Amid the pop music countdowns, the nightly news, and the laugh-show programs, radio waves across the world crackle softly with the voices of indigenous peoples. Their stories — too often unheard — tell of struggles for recognition, enfranchisement, territory, and cultural preservation. For these communities, radio does far more than entertain.
Radio broadcast as a conduit for community agency was the focus of “Cultures on the Air!,” a symposium held in the Tsai Auditorium March 6. The event featured presentations by scholars, indigenous radio communicators, and students.
“Radio is a medium that enables indigenous people to create community linkages … and to revive and invigorate native languages and cultures,” said Luis Carcamo-Huechante, associate professor of Romance languages and literatures, in his opening remarks. Furthermore, he noted, broadcasting is a right.
“Indigenous people have the right to establish their own media in their own languages, and to have access to all forms of nonindigenous radio without discrimination,” he said, citing the 2007 United Nations Declaration on the Rights of Indigenous People.
Despite U.N. recognition, broadcasting the voices and perspectives of indigenous people is not an easy task. In the course of the afternoon, panelists revealed a range of broadcasting challenges, from the difficulty of reaching listeners to threats by political groups.
The first panelist was J. Kehaulani Kauanui, native Hawaiian and associate professor of American studies and anthropology at Wesleyan University. Kauanui produces a show at WESU titled “Indigenous Politics: From New England and Beyond.” She spoke about the show’s format and highlighted the struggle of indigenous people in Connecticut.
“I see my radio show as an intervention of sorts,” she said. “There is a mainstream media whiteout on these issues, and the independent media in this country doesn’t often take up the concept of indigeneity.”
Tiakosin Ghosthorse, of the Lakota people, hosts “First Voices Indigenous Radio” on WBAI. The show, broadcast in New York City, has been on the air for 17 years. Ghosthorse led the second panel, recounting his childhood in South Dakota and the path that led him to pursue a broadcast career. On his show, Ghosthorse said, he works to “maintain a community aspect rather than going into some Western paradigm of how you ‘do’ radio.”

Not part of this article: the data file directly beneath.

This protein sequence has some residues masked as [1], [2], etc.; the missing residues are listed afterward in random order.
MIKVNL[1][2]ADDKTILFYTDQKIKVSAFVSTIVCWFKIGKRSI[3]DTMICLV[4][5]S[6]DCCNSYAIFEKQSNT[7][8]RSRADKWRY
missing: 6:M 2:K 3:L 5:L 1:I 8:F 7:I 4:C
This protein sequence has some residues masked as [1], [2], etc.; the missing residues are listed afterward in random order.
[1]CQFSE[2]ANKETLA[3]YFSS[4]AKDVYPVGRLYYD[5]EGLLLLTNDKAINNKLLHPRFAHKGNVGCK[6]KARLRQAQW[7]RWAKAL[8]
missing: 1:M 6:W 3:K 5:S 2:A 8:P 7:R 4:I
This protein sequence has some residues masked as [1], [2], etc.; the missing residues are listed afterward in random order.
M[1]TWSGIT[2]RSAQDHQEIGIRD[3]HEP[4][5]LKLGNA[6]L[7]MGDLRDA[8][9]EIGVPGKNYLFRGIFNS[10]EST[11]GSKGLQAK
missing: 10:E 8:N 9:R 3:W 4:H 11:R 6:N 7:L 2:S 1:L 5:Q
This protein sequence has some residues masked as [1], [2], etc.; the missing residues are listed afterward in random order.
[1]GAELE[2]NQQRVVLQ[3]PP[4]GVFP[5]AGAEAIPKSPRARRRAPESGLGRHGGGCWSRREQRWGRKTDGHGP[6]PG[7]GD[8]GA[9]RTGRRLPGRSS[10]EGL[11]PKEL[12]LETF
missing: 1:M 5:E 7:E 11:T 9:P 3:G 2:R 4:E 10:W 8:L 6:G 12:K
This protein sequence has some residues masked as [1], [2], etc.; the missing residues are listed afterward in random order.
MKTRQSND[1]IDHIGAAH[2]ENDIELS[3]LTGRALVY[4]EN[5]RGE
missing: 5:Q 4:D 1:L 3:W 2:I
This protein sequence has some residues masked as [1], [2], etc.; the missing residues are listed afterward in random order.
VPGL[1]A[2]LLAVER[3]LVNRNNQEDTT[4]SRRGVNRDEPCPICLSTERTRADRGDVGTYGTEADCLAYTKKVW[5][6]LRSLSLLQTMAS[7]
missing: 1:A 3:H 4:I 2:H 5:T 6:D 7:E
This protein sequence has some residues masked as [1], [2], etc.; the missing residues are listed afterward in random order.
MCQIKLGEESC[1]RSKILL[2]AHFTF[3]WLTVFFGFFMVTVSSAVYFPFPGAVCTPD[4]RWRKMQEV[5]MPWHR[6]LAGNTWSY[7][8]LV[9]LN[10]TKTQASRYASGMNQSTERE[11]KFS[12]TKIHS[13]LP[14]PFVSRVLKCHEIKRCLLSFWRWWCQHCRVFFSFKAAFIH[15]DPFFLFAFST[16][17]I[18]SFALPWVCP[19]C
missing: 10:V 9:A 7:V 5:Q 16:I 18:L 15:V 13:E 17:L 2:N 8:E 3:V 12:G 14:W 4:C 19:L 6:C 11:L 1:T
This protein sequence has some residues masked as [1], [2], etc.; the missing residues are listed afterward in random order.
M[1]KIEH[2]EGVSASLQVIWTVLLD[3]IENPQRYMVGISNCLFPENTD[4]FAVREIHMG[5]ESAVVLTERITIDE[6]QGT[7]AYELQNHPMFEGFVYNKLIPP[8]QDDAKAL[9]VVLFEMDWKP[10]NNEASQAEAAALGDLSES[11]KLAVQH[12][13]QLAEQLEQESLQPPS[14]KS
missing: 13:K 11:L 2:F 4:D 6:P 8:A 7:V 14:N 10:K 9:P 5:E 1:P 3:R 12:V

Despite being threatened by a man with a shotgun during his first broadcast, Ghosthorse has persisted in telling the stories of indigenous people.
“Native stations provide strong identity, reinforcement of culture, and the sharing of native languages,” he said. “Listening may begin to open the experience of being human.”
Mario Murillo, associate professor at Hofstra University School of Communication, studies Colombian radio. He spoke about how indigenous broadcasts in the province of Cauca supplement traditional modes of communication and mobilize the community to political action. Murillo noted that the indigenous movement in Colombia has accomplished “major media work.”
“Since 2004 broadcasters have successfully mobilized 40,000 indigenous actors and brought their voices to Bogotá to argue for an end to attacks on indigenous communities,” he said.
Because of their success, Murillo said, the indigenous media have been attacked repeatedly.
“The primary radio station in Cauca is now off the air because the transmitter was sabotaged,” he said. “Media people have been killed. … This is a matter of life and death.”
The final panelist was Eliás Paillán, a Mapuche journalist from Chile. Paillán is the host of “Wixage Anai,” or “Wake Up,” a program designed to strengthen Mapuche culture and vindicate the rights of indigenous peoples in Chile. The show, which is broadcast in Spanish and Mapundungun (the Mapuche language) was first broadcast in 1993.
“The main objective [of ‘Wixage Anai’] was to animate Mapuche culture … giving life to communicational codes such as language, music, and oratory. We wanted to reach … the heart,” said Paillán. The program evolved, however, to “awake a collective consciousness.”
“We wanted to generate a political awareness of our people as a nation and to demand the respect for rights denied to us … to achieve autonomy in the intercultural relationship.”
The Mapuche people have mobilized against investment projects on their territory, such as hydroelectric dams and airports. This social movement has met with extensive judicial and political opposition.
“We have been called terrorists and imprisoned,” he said. “Currently there are 20 political prisoners and many accused. Many live clandestinely and in exile.”
The symposium concluded with a roundtable discussion, led by Theodore Macdonald Jr., lecturer in anthropology and social studies. The discussants included Joanne Dunn, executive director for the North American Indian Center of Boston, and Kelsey Leonard ’10, a member of the Shinnecock Indian Nation.
“Cultures on the Air!” was sponsored by the Faculty of Arts and Sciences Provostial Fund for the Arts, the Cultural Agents Initiative, the David Rockefeller Center for Latin American Studies, the Harvard University Native American Program, and the Department of Romance Languages and Literatures.